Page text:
“Painting a nostalgic view of the Bay Area”: Robert Bechtle

An image from Robert Bechtle, an artist from the Bay Area

On September 25, I was sitting in Biology Class when I read “Photorealist Painter Robert Bechtle, Who Captured the Bay Area in Painstakingly Faithful Detail, Has Died at 88” from Artnet News. I immediately called my mom to deliver the news: one of our favorite painters had passed. Robert Bechtle was an American photorealist painter from the Bay Area. He focused on highlighting the mundane parts of American suburbia in a beautiful and frank way. To many of you, the name Robert Bechtle means nothing, but to me, he represents day trips to the San Francisco Museum of Modern Art (SFMOMA), running through the streets of San Francisco and yearly neighborhood backyard barbeques.
Robert Bechtle was born on May 14th, 1932 in San Francisco, California. He was a lifelong resident of the Bay Area dedicated to capturing snapshots of regular life. According to his ex-wife, Bechtle started painting photorealistic paintings of his surroundings as a way to overcome his artist’s block (Artnet). Little did he know that painting his own middle-class neighborhood would become his primary subject (Artnet). He would get up at 6am every morning to take photos for inspiration during his walks around Potrero Hill. He had a keen eye for detail and everything he put on canvas was done with an intention. He had his last show in 2017 and shortly after in 2018 was diagnosed with Lewy body syndrome, which deteriorated his physical and mental acuity (Datebook). He couldn’t paint or draw, but still stuck to his 6am wake up time for his daily walks.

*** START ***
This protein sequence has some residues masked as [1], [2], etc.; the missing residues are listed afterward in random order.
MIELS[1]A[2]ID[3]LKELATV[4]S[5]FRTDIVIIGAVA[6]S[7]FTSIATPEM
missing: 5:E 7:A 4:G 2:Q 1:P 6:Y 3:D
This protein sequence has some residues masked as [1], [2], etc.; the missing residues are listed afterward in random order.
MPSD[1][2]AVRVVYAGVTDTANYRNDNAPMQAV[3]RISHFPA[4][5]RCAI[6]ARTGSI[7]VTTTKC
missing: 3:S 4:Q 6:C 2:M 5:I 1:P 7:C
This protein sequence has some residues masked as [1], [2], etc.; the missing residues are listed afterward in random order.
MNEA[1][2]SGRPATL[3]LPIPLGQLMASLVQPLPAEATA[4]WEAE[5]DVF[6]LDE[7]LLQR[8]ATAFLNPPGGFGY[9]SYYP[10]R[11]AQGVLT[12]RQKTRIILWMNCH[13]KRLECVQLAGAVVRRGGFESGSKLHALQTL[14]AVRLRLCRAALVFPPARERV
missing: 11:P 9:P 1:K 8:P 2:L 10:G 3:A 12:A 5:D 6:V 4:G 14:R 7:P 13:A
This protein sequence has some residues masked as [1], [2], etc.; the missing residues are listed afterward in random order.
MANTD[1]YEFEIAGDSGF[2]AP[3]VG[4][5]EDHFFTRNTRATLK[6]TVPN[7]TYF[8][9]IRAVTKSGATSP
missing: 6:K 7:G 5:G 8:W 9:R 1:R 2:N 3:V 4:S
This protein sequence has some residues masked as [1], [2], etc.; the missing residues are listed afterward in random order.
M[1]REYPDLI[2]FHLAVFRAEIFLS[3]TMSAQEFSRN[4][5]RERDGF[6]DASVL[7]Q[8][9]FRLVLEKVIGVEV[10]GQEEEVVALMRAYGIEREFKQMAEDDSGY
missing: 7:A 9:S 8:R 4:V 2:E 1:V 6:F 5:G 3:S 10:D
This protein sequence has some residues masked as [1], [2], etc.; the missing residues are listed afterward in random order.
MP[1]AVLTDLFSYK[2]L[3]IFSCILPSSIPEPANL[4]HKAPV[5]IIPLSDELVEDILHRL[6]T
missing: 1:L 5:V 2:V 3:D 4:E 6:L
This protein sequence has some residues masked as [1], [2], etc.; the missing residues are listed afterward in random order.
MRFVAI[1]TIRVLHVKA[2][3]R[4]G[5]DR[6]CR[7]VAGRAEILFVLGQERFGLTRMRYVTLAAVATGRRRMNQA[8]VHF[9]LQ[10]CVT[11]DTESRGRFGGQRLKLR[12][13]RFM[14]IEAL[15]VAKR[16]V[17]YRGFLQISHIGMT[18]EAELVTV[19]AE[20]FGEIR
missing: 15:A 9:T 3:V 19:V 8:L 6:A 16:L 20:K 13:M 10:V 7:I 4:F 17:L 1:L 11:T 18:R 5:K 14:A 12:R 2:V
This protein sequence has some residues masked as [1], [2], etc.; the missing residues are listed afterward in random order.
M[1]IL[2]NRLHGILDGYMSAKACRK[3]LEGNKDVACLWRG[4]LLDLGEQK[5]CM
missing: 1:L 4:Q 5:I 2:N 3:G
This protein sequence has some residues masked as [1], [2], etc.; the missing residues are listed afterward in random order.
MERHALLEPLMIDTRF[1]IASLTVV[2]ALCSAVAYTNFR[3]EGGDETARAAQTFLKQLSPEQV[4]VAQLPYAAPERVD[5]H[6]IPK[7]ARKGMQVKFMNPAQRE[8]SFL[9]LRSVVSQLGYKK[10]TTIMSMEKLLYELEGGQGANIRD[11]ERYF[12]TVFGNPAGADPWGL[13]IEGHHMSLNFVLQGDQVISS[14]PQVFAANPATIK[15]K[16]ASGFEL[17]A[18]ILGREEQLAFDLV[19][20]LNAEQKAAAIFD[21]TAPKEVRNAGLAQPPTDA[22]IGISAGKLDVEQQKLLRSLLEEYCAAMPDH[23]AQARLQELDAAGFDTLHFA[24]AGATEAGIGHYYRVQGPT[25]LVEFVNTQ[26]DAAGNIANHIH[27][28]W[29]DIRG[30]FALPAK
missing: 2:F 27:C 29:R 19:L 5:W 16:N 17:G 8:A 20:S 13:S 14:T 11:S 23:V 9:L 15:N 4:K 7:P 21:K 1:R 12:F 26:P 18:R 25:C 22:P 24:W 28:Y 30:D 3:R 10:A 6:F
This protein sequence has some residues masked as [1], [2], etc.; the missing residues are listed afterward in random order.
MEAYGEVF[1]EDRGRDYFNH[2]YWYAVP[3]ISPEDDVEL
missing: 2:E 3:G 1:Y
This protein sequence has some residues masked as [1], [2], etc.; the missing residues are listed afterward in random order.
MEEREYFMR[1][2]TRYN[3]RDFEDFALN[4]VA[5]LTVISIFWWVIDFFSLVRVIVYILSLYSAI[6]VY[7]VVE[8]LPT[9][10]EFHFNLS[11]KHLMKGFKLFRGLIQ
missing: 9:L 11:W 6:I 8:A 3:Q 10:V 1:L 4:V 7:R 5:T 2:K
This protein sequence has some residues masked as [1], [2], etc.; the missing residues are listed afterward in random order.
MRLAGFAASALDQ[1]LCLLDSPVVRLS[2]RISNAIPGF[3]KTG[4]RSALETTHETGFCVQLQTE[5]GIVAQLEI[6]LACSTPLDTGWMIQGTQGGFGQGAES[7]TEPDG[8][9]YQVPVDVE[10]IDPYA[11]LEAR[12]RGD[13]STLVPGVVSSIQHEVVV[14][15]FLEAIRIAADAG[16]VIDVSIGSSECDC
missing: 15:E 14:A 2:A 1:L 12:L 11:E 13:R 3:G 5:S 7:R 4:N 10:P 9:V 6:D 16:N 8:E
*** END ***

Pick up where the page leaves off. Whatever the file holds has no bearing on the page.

Bechtle’s paintings remind me of point and click photographs; they are sepia-tinted and and eerily realistic. His paintings are simple, yet every time I am in front of Alameda Gran Torino, 1974, I find myself breathless. It is almost like I am looking at a perfectly preserved piece of history and I can jump right into it. Alameda Gran Torino depicts a green Ford Gran Torino with dark wood paneling, the ideal suburban car. The Gran Torino is parked in the driveway of an average American suburban home; one could mistake the home as a friend’s. The painting reminds me of old photos at my grandfather’s house. When my grandfather first immigrated to the United States, he took photos of everything from flowers to his neighborhood. My grandfather wanted to capture innocent American culture and Bechtle does the same with oil on canvas. It is beautiful, but at the same time, makes me feel nostalgia for a time where I did not exist. Bechtle’s depiction and view of the Bay Area varies greatly from my current community. Through his work he conveys the feelings of the unimportant Bay Area: what it is like to live somewhere that is not always moving quickly, but at a certain and confident pace. His depiction is something that I will never be able to live in, due to gentrification. He paints a nostalgic view of the Bay, and the fact that he can make viewers feel this way when looking at a 2d painting is a testament to his commitment of his art. His skill is something many artists dream of holding, yet Bechtle possesses and utilizes with ease. Even though Bechtle has passed, his legacy lives through his works. When you have a weekend free in the city, I recommend visiting his works in the SFMOMA.